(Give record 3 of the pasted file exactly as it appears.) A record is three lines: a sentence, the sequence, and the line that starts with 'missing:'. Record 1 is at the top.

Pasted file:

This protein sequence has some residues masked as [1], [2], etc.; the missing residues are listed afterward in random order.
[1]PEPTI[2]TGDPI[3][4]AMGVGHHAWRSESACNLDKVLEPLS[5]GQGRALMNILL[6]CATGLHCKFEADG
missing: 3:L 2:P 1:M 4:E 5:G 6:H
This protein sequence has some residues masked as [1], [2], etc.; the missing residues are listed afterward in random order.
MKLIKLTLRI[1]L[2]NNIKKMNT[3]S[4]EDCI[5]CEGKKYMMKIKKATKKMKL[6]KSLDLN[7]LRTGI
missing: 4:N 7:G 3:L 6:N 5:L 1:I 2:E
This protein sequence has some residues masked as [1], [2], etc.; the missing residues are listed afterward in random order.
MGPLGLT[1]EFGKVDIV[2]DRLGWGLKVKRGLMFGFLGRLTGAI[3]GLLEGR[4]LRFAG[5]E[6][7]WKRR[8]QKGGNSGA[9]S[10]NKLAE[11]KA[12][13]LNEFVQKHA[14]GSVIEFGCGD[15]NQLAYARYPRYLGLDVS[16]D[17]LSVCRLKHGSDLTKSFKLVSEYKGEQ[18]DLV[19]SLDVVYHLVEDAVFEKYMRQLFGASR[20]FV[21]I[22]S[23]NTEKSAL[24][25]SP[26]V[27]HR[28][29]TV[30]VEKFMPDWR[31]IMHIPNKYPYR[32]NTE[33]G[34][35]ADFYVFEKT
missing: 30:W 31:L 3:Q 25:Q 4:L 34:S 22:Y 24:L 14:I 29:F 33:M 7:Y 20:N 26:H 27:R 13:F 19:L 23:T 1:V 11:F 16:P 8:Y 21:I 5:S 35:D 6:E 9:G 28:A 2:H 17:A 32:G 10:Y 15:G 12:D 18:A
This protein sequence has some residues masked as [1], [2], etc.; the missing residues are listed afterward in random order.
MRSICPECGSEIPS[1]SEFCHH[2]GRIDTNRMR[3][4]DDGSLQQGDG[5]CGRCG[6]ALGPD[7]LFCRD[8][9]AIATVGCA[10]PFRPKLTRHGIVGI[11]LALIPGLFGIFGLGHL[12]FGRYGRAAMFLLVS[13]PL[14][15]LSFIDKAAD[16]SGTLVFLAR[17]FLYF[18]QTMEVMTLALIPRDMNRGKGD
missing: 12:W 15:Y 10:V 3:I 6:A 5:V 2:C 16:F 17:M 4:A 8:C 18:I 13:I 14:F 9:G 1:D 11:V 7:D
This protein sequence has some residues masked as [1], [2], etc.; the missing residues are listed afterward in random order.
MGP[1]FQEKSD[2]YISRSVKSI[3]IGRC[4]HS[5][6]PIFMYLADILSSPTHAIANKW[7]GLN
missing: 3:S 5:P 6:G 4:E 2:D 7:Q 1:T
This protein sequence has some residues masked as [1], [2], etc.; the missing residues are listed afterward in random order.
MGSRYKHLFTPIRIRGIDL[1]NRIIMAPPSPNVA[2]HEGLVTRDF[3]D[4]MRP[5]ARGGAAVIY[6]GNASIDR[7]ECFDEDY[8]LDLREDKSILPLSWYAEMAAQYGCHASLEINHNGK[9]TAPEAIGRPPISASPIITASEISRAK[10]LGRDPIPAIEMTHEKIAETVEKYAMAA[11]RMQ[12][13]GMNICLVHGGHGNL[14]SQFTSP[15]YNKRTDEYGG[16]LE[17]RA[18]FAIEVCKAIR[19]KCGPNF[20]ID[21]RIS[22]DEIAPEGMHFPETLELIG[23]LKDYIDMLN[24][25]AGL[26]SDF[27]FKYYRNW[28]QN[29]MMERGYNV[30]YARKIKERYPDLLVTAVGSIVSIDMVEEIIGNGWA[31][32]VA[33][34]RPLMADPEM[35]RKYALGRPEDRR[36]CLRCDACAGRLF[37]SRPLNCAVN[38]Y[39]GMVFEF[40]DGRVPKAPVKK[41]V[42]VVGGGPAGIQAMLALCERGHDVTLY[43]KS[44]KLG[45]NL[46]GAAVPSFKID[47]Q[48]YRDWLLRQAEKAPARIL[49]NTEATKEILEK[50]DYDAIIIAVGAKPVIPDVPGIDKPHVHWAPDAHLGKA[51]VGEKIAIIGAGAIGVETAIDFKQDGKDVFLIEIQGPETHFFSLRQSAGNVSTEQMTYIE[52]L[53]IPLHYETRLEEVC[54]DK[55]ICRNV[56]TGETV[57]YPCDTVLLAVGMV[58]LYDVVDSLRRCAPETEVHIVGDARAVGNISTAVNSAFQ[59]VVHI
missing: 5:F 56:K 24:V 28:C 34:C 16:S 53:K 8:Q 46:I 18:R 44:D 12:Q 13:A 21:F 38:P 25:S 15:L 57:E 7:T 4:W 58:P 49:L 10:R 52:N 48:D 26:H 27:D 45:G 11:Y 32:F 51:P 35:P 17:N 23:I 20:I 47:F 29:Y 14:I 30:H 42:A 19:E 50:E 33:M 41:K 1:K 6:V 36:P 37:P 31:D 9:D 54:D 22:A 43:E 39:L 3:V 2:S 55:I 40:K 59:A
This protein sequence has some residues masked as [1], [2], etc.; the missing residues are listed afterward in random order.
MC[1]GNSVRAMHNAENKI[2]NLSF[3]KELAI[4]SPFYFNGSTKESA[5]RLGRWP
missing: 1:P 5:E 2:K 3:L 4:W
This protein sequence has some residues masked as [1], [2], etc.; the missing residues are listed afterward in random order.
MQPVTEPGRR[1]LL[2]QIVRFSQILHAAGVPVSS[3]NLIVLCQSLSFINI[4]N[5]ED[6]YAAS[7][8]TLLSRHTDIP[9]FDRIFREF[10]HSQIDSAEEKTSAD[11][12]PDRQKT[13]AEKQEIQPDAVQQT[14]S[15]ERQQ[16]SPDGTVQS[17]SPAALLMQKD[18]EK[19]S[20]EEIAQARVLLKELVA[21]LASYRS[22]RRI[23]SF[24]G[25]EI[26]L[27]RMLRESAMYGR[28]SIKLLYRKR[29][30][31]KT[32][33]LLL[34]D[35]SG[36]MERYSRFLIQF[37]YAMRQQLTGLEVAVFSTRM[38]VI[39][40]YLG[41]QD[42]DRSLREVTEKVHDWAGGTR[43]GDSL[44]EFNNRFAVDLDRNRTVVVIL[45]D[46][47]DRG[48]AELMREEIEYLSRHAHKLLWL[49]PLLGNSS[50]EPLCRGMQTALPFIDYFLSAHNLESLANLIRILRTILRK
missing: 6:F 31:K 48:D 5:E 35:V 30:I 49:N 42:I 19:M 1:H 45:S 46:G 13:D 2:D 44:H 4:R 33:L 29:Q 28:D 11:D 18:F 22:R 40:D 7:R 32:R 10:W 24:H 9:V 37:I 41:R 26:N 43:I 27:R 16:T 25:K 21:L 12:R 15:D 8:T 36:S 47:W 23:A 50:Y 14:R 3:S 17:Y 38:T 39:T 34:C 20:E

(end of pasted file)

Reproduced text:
This protein sequence has some residues masked as [1], [2], etc.; the missing residues are listed afterward in random order.
MGPLGLT[1]EFGKVDIV[2]DRLGWGLKVKRGLMFGFLGRLTGAI[3]GLLEGR[4]LRFAG[5]E[6][7]WKRR[8]QKGGNSGA[9]S[10]NKLAE[11]KA[12][13]LNEFVQKHA[14]GSVIEFGCGD[15]NQLAYARYPRYLGLDVS[16]D[17]LSVCRLKHGSDLTKSFKLVSEYKGEQ[18]DLV[19]SLDVVYHLVEDAVFEKYMRQLFGASR[20]FV[21]I[22]S[23]NTEKSAL[24][25]SP[26]V[27]HR[28][29]TV[30]VEKFMPDWR[31]IMHIPNKYPYR[32]NTE[33]G[34][35]ADFYVFEKT
missing: 30:W 31:L 3:Q 25:Q 4:L 34:S 22:Y 24:L 14:I 29:F 33:M 7:Y 20:N 26:H 27:R 13:F 19:L 23:T 1:V 11:F 16:P 8:Y 21:I 5:S 35:D 6:E 9:G 28:A 2:H 17:A 32:G 10:Y 15:G 12:D 18:A